Our Small Town in Maltepe

I’ve wondered if I could ever truly feel at home in a city of 17 million people. I’m not what I’d consider a city slicker, and the feel of a small town appeals to me. The hustle and bustle of Budapest was a bit much for me, and that’s a city of 2 million. However, I’ve realized how Turks compensate. It’s as if small towns pop up in little enclaves around the city, and I’ve found immense delight at finding such a small town feel in our neck of the woods.

Our new location is a bit off the beaten path, but not so much so that people will make excuses in order to get out of trekking across the city to see us. I’ve been delighted that in less than two weeks I’ve found a place in this community. I have a tailor who greets Ellie by name every time I step foot in his shop. I went to pick up my order from him recently and he wasn’t there. I queried next door to see if the lady at the food shop at any idea where he was, and she promptly unlocked his shop, accepted the payment, and presented me my freshly tailored curtains. What service!

We also have a grocery store we love. Again, when we go in everyone delightfully shouts, “Eleanor is here” and come around to visit with her and to kiss her. While walking in the produce section the sweet woman who weighs my fruits and veggies took Ellie to her scale area and told Ellie she’ll watch her while I finish getting my produce. She fed her two bananas and doted on her, making Eleanor buzz with energy reminding me that she is indeed a true extrovert. Upon exiting the store a nice man loaded up the store’s service van with all of our groceries, explained to the driver to unload for me since I have a baby, and then we set off to our home. What was a 3 minute free service ride from the grocery store would have been a 12 minute walk in the rain with 15 kilos of groceries and 11 kilos of baby on me. The driver delivered the groceries to the front door of the building, and a neighbor showed up right then and insisted on carrying the groceries up our 4 flights of stairs. My husband did come down to help and intercepted the errand, but it was a sweet gesture on the part of my neighbor nonetheless.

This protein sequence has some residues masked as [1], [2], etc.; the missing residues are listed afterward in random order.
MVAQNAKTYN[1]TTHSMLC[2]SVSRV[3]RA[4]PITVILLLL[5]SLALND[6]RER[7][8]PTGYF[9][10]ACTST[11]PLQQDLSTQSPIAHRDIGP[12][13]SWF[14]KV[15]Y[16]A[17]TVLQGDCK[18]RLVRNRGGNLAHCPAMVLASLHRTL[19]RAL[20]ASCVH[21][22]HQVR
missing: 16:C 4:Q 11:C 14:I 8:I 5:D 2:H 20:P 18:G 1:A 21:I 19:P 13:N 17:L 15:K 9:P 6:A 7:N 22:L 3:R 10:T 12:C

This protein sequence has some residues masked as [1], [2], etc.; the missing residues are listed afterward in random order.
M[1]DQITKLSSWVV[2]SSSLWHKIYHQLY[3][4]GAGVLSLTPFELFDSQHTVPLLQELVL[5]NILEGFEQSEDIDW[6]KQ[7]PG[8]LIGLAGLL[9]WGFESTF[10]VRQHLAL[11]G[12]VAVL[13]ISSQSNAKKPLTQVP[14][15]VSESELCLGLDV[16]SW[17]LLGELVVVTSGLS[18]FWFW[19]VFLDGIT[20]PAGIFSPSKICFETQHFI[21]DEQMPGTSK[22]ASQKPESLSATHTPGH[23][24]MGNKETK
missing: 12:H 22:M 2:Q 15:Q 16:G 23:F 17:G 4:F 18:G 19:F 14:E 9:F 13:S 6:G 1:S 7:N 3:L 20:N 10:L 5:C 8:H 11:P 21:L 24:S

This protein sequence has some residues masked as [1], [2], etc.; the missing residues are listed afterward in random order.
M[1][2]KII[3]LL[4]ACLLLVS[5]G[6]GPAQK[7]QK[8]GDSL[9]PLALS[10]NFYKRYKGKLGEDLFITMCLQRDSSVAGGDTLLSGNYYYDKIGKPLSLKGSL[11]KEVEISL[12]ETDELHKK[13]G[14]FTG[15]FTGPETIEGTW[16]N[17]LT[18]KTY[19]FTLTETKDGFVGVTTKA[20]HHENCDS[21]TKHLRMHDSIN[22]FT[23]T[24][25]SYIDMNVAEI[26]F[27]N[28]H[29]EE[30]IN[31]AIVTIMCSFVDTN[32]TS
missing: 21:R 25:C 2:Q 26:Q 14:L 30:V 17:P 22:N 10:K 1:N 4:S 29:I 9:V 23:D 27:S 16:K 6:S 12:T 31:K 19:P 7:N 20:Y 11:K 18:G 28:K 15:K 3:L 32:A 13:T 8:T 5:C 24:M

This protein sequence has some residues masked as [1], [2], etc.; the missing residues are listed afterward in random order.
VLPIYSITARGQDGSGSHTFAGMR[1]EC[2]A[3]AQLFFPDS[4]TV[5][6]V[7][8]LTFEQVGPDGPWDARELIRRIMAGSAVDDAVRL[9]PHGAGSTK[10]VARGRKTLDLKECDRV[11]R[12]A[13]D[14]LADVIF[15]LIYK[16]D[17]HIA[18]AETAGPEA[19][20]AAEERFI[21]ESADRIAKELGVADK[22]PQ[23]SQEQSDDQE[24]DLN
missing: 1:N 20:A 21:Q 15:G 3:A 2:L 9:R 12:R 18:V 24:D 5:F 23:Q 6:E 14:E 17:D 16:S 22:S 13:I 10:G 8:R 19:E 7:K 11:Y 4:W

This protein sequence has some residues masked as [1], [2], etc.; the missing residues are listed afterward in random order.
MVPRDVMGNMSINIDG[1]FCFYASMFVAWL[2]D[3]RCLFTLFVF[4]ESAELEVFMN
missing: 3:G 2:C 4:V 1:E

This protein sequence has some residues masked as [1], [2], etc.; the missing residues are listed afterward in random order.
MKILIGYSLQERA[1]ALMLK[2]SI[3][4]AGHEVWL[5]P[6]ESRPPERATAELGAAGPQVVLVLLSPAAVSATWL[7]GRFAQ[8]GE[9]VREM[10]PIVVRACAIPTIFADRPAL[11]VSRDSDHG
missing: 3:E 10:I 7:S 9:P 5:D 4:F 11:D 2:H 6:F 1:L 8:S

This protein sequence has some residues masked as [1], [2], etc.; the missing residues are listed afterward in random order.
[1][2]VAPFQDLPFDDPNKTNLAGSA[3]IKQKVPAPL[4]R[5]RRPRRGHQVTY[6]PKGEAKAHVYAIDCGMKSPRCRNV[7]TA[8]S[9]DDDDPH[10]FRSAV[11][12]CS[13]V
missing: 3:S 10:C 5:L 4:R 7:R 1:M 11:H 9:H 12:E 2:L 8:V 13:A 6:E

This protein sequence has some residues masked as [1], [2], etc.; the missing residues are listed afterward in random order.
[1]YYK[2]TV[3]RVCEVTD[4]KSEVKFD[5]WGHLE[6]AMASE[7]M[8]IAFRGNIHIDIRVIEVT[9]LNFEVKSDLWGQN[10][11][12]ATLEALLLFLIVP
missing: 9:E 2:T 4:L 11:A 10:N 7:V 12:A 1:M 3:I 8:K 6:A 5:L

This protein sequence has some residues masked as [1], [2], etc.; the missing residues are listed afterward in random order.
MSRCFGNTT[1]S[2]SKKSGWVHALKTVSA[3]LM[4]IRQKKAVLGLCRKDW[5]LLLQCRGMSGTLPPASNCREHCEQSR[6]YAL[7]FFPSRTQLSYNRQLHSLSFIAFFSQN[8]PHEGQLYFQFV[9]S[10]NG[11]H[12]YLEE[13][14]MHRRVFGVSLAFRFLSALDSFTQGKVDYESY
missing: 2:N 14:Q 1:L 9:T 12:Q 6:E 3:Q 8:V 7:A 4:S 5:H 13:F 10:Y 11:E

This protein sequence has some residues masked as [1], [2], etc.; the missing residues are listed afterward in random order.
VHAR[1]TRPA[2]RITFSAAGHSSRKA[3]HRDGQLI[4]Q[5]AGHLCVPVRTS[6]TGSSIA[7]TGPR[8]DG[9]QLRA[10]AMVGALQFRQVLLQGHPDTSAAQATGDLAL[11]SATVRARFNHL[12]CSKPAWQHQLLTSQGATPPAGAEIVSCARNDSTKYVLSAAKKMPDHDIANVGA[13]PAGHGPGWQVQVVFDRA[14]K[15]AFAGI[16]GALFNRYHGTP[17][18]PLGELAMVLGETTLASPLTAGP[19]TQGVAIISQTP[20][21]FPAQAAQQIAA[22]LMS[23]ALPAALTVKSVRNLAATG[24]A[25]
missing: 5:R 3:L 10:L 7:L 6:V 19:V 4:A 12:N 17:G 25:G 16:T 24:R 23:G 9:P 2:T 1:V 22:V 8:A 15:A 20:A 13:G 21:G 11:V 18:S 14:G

In our neighborhood we also have the guy I call “the everything guy.” His shop is full of anything and everything. Just imagine it, and it’s probably there. He knows I’m a foreigner and looks out for me in the neighborhood. While purchasing my items a woman outside yelled to him to inquire on the cost of a product. He yelled back, “On iki”- 12. She replied, “on sekiz?”- 18? Again, back and forth 2 more times until I finally yelled for her to understand. My voice is pretty high-pitched and can get through to even those with hearing problems. After she left we both chuckled a bit and I said to him in Turkish, “Maybe she’s a foreigner. Just kidding!” He then cracked a smile and said, “good joke.” It sounds funnier in Turkish. I suppose it’s entertaining to hear a foreigner crack at joke at their own expense.

At any rate, I’m thrilled that we have a lovely bakery we enjoy, extremely kind neighbors, a great kebab place and a local pazaar once a week that’s less than a one minute walk away. We are so thankful for our new home in this little small town in the midst of a gigantic city.


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About Melissa

Melissa is a wife, mama and fan of all things Turkey. Among other adventures, Melissa loves living life in Turkey while raising her daughters. On IstanbulMoms you can hear about her adventures and escapades, tips for success, strategies for untangling the culture, and ideas for enjoying life in Istanbul to the fullest.

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